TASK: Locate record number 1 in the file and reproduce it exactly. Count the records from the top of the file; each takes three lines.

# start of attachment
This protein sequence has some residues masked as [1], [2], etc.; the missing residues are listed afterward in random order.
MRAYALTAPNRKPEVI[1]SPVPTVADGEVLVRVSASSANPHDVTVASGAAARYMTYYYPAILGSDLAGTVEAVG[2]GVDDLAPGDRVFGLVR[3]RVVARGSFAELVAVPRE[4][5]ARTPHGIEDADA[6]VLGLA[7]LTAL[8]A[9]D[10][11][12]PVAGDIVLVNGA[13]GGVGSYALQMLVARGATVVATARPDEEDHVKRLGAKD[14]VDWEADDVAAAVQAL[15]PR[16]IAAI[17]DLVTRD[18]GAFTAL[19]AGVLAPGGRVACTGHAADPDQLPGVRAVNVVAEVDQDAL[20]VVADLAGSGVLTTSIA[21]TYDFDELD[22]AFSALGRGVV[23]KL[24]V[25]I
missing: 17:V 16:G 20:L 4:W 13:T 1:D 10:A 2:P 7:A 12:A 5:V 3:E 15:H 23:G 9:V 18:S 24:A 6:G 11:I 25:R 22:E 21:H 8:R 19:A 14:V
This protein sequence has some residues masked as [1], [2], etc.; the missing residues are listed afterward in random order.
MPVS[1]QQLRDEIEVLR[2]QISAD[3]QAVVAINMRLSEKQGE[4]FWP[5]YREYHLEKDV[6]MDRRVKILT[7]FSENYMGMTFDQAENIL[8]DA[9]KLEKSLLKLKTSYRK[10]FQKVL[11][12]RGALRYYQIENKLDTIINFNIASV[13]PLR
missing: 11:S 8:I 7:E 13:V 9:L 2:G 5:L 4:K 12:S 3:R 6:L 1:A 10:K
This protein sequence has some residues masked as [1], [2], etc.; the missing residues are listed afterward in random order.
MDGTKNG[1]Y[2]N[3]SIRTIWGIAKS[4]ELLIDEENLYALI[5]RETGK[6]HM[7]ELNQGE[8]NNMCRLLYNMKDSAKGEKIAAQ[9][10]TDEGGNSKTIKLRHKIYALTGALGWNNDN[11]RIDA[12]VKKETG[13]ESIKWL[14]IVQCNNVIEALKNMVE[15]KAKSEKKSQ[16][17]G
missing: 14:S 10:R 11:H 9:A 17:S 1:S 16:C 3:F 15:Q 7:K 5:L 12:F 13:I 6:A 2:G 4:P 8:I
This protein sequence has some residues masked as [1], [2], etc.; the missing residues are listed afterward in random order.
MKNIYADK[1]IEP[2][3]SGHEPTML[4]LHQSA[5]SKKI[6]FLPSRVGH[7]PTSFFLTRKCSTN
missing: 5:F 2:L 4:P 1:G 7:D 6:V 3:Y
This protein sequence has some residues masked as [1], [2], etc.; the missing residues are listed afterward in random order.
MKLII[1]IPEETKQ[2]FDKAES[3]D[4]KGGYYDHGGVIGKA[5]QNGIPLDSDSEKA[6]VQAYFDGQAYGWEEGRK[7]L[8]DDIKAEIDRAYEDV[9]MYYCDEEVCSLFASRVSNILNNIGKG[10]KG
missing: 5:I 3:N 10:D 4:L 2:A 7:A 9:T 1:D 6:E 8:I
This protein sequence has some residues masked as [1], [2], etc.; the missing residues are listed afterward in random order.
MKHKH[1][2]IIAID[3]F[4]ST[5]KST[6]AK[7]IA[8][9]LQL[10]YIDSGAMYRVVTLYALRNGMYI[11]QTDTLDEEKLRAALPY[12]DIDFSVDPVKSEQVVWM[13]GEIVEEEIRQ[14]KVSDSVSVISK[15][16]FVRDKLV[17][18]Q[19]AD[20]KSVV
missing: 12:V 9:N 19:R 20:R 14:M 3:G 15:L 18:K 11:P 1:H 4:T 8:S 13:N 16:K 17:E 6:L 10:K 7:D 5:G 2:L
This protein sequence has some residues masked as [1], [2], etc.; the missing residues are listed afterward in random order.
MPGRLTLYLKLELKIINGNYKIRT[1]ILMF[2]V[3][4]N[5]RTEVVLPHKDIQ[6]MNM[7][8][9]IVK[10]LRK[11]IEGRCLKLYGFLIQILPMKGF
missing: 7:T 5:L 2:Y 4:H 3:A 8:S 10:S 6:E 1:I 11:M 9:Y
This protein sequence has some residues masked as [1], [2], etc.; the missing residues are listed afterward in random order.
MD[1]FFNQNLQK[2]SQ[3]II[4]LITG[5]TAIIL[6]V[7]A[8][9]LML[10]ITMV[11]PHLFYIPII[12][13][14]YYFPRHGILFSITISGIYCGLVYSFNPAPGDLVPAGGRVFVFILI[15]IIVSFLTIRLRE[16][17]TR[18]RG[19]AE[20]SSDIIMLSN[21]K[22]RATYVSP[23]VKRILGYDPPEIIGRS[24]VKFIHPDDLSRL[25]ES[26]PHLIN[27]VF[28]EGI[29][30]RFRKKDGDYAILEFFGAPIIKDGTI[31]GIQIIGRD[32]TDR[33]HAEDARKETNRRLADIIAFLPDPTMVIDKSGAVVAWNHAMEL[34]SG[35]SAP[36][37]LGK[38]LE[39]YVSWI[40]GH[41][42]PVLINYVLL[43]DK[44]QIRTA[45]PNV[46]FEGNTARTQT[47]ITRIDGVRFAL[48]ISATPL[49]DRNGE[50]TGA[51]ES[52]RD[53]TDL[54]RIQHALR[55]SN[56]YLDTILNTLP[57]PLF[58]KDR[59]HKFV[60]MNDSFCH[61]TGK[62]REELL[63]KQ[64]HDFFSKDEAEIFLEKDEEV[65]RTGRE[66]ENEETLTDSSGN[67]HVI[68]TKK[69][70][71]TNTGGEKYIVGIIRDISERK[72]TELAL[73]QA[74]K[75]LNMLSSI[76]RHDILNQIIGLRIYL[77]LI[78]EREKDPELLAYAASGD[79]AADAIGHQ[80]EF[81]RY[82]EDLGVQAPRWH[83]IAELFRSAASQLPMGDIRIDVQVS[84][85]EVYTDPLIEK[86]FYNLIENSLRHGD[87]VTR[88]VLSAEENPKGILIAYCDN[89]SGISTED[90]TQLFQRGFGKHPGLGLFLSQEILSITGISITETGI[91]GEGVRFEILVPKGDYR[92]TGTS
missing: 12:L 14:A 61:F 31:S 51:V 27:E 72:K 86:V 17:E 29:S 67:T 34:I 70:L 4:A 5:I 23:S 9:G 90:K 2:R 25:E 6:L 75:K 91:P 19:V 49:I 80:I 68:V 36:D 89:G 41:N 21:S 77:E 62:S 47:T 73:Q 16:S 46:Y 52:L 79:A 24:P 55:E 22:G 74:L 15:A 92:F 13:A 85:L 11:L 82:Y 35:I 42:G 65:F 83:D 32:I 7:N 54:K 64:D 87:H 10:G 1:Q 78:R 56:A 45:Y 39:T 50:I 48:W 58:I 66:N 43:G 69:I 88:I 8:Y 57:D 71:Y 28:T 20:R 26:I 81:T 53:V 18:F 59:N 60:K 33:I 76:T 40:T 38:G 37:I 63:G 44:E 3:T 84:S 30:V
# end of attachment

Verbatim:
This protein sequence has some residues masked as [1], [2], etc.; the missing residues are listed afterward in random order.
MRAYALTAPNRKPEVI[1]SPVPTVADGEVLVRVSASSANPHDVTVASGAAARYMTYYYPAILGSDLAGTVEAVG[2]GVDDLAPGDRVFGLVR[3]RVVARGSFAELVAVPRE[4][5]ARTPHGIEDADA[6]VLGLA[7]LTAL[8]A[9]D[10][11][12]PVAGDIVLVNGA[13]GGVGSYALQMLVARGATVVATARPDEEDHVKRLGAKD[14]VDWEADDVAAAVQAL[15]PR[16]IAAI[17]DLVTRD[18]GAFTAL[19]AGVLAPGGRVACTGHAADPDQLPGVRAVNVVAEVDQDAL[20]VVADLAGSGVLTTSIA[21]TYDFDELD[22]AFSALGRGVV[23]KL[24]V[25]I
missing: 17:V 16:G 20:L 4:W 13:T 1:D 10:A 2:P 7:A 12:A 5:V 3:E 15:H 23:G 9:V 18:S 24:A 6:G 11:I 25:R 22:E 21:H 8:R 19:A 14:V